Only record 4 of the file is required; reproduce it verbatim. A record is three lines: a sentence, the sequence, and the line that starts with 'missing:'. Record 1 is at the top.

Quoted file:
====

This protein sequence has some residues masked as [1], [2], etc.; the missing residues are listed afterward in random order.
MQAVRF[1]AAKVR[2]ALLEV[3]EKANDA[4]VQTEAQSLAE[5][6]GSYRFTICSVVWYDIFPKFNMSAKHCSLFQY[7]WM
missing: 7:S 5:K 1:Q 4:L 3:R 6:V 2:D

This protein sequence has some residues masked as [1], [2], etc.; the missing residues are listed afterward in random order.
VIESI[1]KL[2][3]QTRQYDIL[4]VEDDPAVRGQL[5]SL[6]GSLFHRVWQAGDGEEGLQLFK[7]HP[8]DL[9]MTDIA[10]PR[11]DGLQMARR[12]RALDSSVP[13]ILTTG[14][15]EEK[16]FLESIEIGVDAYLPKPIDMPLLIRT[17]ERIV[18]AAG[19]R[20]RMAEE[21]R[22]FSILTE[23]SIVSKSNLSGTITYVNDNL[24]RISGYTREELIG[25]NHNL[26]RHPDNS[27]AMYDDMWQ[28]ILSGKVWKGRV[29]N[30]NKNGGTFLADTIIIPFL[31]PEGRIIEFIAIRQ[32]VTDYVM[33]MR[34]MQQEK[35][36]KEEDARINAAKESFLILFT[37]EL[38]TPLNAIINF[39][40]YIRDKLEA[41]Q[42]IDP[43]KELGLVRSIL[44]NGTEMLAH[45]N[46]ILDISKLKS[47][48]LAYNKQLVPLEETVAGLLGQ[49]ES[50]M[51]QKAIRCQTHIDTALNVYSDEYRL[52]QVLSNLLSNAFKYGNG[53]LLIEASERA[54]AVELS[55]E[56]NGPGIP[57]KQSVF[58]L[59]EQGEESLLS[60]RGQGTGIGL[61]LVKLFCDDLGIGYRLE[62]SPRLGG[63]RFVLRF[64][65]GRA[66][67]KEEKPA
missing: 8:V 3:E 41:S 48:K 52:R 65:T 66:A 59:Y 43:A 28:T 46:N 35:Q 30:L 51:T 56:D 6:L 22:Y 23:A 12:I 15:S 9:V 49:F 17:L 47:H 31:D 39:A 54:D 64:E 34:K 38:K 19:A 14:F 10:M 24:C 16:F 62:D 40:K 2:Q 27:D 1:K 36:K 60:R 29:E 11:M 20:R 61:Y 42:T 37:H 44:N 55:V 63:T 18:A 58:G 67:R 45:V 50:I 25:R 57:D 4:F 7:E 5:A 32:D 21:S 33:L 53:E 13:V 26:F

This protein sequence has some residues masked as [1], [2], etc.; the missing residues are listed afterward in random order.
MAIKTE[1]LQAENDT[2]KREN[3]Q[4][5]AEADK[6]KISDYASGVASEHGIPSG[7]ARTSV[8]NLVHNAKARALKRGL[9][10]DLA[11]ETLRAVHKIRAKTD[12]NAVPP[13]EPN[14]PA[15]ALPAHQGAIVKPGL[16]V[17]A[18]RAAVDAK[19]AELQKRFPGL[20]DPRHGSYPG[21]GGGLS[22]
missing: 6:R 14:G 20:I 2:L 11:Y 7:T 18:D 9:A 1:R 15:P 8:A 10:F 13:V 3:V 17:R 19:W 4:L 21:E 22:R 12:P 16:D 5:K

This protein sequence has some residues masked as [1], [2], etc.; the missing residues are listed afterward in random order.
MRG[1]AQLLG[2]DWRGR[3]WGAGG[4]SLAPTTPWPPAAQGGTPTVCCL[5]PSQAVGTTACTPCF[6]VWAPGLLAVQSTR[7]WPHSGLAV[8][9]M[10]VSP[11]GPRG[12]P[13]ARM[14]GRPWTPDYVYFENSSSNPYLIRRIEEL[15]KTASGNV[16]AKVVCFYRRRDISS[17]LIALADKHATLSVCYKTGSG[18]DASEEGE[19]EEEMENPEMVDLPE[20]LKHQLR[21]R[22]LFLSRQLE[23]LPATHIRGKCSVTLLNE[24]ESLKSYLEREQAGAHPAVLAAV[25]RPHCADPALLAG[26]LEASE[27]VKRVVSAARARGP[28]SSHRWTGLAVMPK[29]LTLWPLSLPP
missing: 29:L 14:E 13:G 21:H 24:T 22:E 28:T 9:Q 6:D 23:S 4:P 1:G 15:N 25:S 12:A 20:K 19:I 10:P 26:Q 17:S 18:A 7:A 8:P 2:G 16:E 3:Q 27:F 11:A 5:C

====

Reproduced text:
This protein sequence has some residues masked as [1], [2], etc.; the missing residues are listed afterward in random order.
MRG[1]AQLLG[2]DWRGR[3]WGAGG[4]SLAPTTPWPPAAQGGTPTVCCL[5]PSQAVGTTACTPCF[6]VWAPGLLAVQSTR[7]WPHSGLAV[8][9]M[10]VSP[11]GPRG[12]P[13]ARM[14]GRPWTPDYVYFENSSSNPYLIRRIEEL[15]KTASGNV[16]AKVVCFYRRRDISS[17]LIALADKHATLSVCYKTGSG[18]DASEEGE[19]EEEMENPEMVDLPE[20]LKHQLR[21]R[22]LFLSRQLE[23]LPATHIRGKCSVTLLNE[24]ESLKSYLEREQAGAHPAVLAAV[25]RPHCADPALLAG[26]LEASE[27]VKRVVSAARARGP[28]SSHRWTGLAVMPK[29]LTLWPLSLPP
missing: 29:L 14:E 13:G 21:H 24:T 22:E 28:T 9:Q 6:D 23:S 4:P 1:G 15:N 25:S 12:A 20:K 19:I 10:P 26:Q 17:S 18:A 7:A 8:P 2:G 16:E 3:Q 27:F 11:A 5:C